Book lifts veil on abuse in women’s religious communities

In his new book, “Il Velo del Silenzio” (“Veil of Silence”) Italian journalist and author Salvatore Cernuzio writes of meeting a childhood friend who had joined a cloistered community of nuns.

Ten years later, a “tribunal” of older sisters decided she did not have a vocation and sent her packing.

Just days earlier, Jesuit Father Giovanni Cucci, professor of psychology and philosophy at Rome’s Pontifical Gregorian University, published an article calling for greater church attention to psychological and physical abuse in communities of women religious.

So began a journey for Cernuzio, who set out to speak to women willing to share their stories.

The book includes interviews with 11 women; one was sexually assaulted by a priest but was told by her superiors that she must have led him on.

Others recount abuses of power and psychological or emotional abuse, mainly through acts of cruelty, humiliation and a denial of medical or psychological assistance.

Several of them mention how, particularly in the novitiate, they were required to ask permission to do or to have anything — including to take a shower or to have sanitary products during their menstrual cycle.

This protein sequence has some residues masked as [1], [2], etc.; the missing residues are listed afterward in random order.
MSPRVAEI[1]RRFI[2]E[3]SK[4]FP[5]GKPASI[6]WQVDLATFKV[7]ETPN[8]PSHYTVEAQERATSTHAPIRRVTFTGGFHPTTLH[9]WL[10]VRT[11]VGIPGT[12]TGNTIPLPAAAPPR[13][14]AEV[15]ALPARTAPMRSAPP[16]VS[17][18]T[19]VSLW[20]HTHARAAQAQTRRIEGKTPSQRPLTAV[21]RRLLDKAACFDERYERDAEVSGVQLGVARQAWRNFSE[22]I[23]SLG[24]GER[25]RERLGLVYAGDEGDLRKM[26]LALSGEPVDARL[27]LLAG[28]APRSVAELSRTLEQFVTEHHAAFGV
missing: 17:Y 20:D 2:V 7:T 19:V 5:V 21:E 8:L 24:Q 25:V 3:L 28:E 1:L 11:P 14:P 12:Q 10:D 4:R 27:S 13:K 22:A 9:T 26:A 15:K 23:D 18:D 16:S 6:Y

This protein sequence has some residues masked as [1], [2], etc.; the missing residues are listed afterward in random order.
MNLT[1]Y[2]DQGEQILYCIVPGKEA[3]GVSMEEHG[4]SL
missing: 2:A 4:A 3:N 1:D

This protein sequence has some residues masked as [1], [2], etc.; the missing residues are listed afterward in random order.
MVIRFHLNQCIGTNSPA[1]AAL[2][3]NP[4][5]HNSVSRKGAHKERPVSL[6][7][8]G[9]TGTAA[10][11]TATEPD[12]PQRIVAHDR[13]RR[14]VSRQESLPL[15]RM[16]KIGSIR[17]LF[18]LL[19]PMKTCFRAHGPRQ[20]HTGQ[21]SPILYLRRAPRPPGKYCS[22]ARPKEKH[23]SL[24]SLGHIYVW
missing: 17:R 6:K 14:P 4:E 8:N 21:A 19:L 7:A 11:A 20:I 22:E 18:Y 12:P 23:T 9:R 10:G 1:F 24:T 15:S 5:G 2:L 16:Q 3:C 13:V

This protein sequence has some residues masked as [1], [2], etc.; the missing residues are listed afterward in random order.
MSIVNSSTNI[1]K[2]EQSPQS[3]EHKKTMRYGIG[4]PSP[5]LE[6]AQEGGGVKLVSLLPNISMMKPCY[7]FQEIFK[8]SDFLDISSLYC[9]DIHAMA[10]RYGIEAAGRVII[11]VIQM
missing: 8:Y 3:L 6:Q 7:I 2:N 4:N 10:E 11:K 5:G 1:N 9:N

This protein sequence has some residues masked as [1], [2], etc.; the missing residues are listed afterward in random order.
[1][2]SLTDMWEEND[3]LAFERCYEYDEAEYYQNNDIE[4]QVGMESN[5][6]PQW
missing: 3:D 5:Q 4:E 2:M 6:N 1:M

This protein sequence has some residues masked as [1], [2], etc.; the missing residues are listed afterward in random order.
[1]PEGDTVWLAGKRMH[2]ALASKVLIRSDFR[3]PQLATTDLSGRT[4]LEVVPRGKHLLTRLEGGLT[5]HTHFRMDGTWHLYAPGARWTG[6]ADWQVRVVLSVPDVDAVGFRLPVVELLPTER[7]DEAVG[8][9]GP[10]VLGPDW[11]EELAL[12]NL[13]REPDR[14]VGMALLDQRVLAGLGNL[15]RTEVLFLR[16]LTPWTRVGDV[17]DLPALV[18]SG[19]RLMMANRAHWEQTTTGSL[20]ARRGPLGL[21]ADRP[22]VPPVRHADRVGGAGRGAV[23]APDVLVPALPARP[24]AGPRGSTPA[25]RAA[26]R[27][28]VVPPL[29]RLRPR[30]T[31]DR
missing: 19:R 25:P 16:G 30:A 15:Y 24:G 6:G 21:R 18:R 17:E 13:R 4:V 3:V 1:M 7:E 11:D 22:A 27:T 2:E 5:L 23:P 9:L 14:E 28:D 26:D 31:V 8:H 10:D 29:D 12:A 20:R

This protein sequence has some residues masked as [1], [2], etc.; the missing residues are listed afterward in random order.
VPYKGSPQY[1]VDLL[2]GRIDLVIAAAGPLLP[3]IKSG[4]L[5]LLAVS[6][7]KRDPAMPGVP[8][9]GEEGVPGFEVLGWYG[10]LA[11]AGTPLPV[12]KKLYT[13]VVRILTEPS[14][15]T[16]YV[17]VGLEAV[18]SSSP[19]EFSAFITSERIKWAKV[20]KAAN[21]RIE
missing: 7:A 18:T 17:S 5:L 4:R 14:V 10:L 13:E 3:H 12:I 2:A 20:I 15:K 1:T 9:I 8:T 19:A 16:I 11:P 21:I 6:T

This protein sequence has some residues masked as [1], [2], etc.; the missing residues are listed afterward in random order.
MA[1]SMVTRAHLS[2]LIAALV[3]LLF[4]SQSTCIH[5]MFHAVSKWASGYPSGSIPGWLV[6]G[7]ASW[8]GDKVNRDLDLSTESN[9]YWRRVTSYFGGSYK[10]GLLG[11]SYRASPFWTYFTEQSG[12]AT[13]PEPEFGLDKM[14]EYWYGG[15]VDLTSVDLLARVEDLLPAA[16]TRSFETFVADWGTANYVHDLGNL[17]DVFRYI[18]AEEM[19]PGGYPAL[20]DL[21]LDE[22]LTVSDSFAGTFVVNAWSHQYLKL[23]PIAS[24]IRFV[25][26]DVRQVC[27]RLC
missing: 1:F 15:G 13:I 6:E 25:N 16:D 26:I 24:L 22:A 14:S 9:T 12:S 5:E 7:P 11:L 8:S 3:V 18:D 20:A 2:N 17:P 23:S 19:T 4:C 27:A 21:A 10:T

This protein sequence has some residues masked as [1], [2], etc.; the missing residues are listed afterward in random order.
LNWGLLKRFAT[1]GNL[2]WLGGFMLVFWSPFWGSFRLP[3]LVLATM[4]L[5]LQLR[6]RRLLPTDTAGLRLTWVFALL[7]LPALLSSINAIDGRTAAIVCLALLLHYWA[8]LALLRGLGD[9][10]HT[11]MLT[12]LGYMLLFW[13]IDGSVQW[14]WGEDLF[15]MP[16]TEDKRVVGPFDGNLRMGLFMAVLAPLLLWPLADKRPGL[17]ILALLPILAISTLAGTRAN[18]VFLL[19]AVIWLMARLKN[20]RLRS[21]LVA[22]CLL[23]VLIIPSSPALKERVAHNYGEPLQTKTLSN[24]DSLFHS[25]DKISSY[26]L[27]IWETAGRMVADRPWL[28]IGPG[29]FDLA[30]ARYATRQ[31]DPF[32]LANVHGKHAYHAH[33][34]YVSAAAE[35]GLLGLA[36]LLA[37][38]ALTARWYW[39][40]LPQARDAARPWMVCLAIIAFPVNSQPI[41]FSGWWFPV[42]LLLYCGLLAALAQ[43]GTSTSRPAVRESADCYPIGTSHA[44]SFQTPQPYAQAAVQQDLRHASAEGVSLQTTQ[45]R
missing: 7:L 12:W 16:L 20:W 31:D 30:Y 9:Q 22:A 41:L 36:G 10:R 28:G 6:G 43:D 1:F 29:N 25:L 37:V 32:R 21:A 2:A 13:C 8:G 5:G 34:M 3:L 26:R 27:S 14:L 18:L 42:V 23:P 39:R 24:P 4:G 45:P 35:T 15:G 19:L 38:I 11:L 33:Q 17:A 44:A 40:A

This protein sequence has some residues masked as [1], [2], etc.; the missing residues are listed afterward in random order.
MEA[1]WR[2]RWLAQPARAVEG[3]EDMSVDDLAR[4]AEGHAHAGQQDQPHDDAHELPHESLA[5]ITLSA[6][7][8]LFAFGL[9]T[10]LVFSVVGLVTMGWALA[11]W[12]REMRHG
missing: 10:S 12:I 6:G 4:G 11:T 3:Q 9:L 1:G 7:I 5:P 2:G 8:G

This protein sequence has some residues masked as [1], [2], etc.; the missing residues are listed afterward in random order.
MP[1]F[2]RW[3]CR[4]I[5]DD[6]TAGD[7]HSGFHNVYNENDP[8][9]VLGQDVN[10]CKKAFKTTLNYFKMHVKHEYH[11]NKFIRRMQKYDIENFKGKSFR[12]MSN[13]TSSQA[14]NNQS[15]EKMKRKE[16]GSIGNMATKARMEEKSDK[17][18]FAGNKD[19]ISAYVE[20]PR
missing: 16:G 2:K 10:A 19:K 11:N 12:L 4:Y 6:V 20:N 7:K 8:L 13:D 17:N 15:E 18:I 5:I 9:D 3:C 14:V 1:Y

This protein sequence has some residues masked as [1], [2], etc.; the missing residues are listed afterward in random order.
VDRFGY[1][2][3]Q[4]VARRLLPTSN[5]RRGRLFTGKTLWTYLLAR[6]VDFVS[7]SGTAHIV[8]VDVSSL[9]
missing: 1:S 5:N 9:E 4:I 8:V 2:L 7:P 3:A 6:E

One told him she is looking for a way out of her community.

“I don’t know where I’ll go, I just want to follow Jesus, and it’s not possible here. I can’t live in this situation anymore and I’m afraid of destroying my physical, psychological and spiritual health. I hope to find help, maybe from some laypeople because I know that my congregation doesn’t care about me,” she said.

“As I have heard so many times: the fault is always with the one who leaves.”

Cucci said the 11 women’s stories have several things in common. One is the tendency in some more traditional orders to keep the same superior or superiors in office for decades. This can lead them to “confuse their will with the will of God” for the sisters in their community.

They also confuse uniformity with the unity of or peace within the community and treat any form of questioning as not only a challenge to the superior, but as a rejection of God’s will.

The stories also show how slow the church is to change the way it deals with sexual abuse.

“‘Safeguarding’ the good name of the institute is the priority, sacrificing the victim. The abused religious is transferred after being accused of seducing the priest and the priest stays in place, continuing his predatory activity undisturbed.”

In the book’s preface, Xavière Missionary Sister Nathalie Becquart, one of two undersecretaries of the Synod of Bishops, said the church must listen to the victims of such abuse.

In her view the solution is to adopt Pope Francis’s model of a “synodal church” where every baptized person is respected, listened to and takes responsibility for caring for one another and being missionaries in the world.



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